Pfeiffer: It’s harder for two reasons. One, progressives consume traditional political media at a much higher rate than conservatives do. Second, when Democrats complain about the traditional media, the media pat themselves on the back and see it as proof of their objectivity. When Republicans complain, they have a meeting to figure out how to address the problem.

But we have leverage here. The audience for most media outlets is overwhelmingly Democratic. There is a point where this becomes bad business for them.

Sargent: It seems like the trick would be to somehow get the big news organizations to stop allowing their coverage to get polluted by right-wing bulls — t.

Pfeiffer: That is a very hard thing to do. It’s going to require a lot of generational and cultural change at the top of major media outlets.

The traditional way of doing political journalism is, you cover both sides. You treat them as essentially the same, but with different ideologies.

When one party becomes a threat to the things that a journalistic institution holds dear — truth, freedom of the press, democracy — if you cover them neutrally, you normalize and enable the things you worry so much about.

Sargent: There’s a big debate inside the party about whether “woke” excess is in some fundamental sense harming the party’s image of working class voters of all races. What’s the right way to preserve the party’s traditional support for minority rights while also repairing the party’s image?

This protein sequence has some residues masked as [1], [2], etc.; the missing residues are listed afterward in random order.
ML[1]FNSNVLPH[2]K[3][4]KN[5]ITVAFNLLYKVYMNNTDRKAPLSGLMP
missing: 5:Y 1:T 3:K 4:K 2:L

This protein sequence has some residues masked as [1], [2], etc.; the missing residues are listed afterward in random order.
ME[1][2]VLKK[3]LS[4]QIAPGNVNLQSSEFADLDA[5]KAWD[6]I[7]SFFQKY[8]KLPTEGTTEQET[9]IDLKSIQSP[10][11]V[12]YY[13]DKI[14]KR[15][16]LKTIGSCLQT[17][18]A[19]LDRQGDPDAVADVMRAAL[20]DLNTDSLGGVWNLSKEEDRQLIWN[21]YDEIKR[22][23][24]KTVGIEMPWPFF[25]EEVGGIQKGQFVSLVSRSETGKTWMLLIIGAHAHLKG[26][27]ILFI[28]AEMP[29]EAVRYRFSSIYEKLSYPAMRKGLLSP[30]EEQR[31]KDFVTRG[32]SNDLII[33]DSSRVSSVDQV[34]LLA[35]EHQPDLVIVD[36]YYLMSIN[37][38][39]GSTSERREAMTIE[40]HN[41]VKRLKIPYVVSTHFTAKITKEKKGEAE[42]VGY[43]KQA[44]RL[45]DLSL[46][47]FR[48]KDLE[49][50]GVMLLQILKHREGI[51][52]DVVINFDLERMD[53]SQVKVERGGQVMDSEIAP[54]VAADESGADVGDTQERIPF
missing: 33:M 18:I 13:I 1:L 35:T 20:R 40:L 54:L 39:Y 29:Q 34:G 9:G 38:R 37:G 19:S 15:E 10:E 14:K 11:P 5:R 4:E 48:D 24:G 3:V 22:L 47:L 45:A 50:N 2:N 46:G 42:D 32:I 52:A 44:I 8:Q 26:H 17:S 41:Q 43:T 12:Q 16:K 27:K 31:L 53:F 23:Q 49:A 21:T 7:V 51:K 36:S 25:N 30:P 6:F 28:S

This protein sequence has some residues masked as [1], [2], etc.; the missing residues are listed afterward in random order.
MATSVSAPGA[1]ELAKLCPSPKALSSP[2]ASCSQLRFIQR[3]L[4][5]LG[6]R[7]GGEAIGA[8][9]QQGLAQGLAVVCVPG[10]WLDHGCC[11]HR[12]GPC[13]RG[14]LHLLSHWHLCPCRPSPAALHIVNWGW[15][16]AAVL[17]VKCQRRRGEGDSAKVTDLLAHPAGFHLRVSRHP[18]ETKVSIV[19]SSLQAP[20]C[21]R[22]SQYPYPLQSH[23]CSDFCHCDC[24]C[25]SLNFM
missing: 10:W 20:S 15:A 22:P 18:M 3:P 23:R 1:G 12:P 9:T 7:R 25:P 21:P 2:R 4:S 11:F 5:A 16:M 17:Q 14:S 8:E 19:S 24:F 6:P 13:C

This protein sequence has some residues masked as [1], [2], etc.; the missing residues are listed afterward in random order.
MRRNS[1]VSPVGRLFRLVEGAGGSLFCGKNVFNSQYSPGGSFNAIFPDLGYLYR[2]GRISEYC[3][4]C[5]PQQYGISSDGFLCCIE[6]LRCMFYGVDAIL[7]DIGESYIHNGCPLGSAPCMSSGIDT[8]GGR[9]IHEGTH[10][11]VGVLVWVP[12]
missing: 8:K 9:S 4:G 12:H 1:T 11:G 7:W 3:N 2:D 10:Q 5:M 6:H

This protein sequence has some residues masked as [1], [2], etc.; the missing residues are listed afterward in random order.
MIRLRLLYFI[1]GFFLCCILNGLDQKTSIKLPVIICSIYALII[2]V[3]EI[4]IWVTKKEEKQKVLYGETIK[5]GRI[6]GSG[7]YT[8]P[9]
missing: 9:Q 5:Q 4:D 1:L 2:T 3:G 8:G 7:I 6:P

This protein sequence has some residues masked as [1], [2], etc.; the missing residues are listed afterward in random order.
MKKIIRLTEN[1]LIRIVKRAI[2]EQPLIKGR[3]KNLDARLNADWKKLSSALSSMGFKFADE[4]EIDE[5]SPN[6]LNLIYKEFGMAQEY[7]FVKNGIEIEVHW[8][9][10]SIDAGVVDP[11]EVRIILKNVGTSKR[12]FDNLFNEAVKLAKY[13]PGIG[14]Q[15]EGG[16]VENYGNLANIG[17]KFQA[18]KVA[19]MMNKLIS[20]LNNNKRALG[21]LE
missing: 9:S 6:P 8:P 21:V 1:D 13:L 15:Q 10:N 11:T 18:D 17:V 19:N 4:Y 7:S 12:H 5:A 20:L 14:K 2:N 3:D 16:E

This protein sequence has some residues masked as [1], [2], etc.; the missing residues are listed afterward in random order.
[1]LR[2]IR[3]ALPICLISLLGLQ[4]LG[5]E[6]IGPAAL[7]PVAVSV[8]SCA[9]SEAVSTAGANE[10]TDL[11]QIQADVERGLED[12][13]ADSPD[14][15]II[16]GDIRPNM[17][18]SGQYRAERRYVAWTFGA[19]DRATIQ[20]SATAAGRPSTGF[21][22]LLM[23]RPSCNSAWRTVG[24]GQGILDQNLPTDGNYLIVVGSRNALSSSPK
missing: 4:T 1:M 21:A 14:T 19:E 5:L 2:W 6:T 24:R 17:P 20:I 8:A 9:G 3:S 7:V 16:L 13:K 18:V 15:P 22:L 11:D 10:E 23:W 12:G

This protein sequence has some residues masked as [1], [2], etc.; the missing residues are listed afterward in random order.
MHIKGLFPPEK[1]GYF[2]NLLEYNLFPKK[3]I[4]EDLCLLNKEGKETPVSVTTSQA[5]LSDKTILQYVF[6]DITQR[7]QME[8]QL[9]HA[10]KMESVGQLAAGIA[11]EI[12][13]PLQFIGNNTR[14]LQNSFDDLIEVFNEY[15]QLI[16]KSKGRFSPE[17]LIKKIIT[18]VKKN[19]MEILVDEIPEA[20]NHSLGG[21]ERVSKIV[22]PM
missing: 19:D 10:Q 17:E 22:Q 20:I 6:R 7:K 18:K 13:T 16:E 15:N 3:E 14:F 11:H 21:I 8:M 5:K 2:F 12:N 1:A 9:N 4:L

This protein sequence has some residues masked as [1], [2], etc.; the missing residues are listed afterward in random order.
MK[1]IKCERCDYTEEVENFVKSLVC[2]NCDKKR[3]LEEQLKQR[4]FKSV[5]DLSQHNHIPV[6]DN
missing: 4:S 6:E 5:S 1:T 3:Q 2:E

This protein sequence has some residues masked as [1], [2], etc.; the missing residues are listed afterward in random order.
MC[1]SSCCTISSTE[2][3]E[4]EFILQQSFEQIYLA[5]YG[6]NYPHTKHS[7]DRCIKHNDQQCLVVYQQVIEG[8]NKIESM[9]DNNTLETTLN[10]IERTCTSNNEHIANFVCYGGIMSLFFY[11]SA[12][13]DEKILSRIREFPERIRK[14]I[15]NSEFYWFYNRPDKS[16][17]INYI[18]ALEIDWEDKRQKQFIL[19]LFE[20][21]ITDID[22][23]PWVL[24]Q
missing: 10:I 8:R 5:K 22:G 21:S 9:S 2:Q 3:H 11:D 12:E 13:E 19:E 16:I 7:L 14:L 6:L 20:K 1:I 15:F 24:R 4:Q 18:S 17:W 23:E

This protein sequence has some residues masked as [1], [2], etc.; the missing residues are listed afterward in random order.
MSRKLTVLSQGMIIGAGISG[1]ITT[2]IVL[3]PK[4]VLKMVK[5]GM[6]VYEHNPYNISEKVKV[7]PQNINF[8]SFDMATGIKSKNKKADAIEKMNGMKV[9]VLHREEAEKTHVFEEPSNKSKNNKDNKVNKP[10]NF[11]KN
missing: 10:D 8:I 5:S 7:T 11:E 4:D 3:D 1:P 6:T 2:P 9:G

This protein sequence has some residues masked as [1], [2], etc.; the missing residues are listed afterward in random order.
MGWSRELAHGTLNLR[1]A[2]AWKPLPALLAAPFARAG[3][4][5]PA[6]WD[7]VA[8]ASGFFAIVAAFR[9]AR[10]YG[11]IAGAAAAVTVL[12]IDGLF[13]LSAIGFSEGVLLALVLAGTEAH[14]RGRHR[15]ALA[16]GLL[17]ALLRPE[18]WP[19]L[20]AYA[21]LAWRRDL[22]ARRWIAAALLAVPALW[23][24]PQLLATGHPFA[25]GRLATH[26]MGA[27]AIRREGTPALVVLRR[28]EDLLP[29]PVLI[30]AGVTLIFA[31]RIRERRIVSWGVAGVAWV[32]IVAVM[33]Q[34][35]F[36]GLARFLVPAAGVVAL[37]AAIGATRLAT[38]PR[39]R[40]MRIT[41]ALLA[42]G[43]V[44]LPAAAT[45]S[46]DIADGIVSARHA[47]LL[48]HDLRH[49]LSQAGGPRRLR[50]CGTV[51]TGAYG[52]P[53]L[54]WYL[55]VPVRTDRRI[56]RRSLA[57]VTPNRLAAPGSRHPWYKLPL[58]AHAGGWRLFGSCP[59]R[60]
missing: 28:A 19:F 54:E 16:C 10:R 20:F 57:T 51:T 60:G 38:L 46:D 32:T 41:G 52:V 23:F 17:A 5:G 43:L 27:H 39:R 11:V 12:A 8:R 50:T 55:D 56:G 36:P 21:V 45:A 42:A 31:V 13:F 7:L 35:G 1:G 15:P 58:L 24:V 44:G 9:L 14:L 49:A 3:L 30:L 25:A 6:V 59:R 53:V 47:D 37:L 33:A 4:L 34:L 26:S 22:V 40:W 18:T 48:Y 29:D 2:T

Pfeiffer: We can’t repeat the mistakes of the ‘90s and go Republican-lite. The best thing for the party to do is have a populist economic narrative — because that unites our base and divides theirs — while spending as much time and energy as we can branding the Republicans as extremists.

Because of the overwhelming and understandable focus on Trump, we’ve spent no time branding the Republican Party. They spend all their time branding us.

Sargent: That leads back to the fundamental problem we’ve been talking about. Take Glenn Youngkin’s successful Republican candidacy for governor of Virginia. He was able to get a very extreme and galvanizing set of messages out to the base through the right-wing media network, while simultaneously repairing the party’s image in the suburbs.

Democrats don’t have the same kind of channels to do that, do they?

Pfeiffer: We have to build those channels. We have to build the capacity to communicate with our voters on our terms.

The Republicans who will be successful in 2022 and 2024 are the ones who communicate a broadly appealing message on broadcast television, and a hardcore MAGA message through the right wing media.

Sargent: At the same time, they benefit from the polluting of the mainstream environment that we’ve talked about. A good example is the Jan. 6 hearings. You have numerous news organizations claiming that Republicans and conservative media are going to “counterprogram” the hearings, which essentially places them on an equivalent plane. Is there an immediate answer to this?

Pfeiffer: There are no easy answers here. We have to start doing the work now to have any chance of success in 2022, 2024 and beyond.